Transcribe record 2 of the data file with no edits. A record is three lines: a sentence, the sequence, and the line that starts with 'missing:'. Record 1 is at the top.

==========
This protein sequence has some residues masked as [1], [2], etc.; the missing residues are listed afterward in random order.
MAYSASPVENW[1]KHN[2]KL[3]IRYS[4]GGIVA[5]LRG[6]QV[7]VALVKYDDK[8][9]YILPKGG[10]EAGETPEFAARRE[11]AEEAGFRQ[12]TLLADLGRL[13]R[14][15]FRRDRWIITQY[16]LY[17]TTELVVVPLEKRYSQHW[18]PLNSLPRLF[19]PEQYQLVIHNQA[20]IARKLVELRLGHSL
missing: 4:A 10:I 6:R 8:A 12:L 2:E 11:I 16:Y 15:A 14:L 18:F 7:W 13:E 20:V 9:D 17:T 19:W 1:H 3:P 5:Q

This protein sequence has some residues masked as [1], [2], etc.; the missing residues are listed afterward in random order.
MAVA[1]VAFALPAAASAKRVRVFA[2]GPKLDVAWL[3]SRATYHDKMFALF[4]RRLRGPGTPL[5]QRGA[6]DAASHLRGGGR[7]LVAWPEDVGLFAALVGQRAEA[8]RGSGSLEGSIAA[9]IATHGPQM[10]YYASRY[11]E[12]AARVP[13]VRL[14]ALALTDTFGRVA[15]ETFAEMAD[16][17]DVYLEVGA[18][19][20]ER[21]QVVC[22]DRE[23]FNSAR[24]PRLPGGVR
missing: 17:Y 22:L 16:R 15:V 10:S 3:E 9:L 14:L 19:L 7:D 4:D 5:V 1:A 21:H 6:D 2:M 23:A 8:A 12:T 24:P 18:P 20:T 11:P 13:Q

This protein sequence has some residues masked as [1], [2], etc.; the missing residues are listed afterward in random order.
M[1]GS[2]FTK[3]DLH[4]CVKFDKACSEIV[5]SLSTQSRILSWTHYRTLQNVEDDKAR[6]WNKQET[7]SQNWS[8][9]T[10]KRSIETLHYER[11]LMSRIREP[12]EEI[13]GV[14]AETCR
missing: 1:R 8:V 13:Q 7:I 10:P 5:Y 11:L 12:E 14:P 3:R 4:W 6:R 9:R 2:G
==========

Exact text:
This protein sequence has some residues masked as [1], [2], etc.; the missing residues are listed afterward in random order.
MAVA[1]VAFALPAAASAKRVRVFA[2]GPKLDVAWL[3]SRATYHDKMFALF[4]RRLRGPGTPL[5]QRGA[6]DAASHLRGGGR[7]LVAWPEDVGLFAALVGQRAEA[8]RGSGSLEGSIAA[9]IATHGPQM[10]YYASRY[11]E[12]AARVP[13]VRL[14]ALALTDTFGRVA[15]ETFAEMAD[16][17]DVYLEVGA[18][19][20]ER[21]QVVC[22]DRE[23]FNSAR[24]PRLPGGVR
missing: 17:Y 22:L 16:R 15:V 10:S 3:E 9:L 14:L 19:L 7:D 4:D 5:V 1:A 21:H 6:D 2:M 23:A 8:A 12:T 24:P 18:P 20:T 11:P 13:Q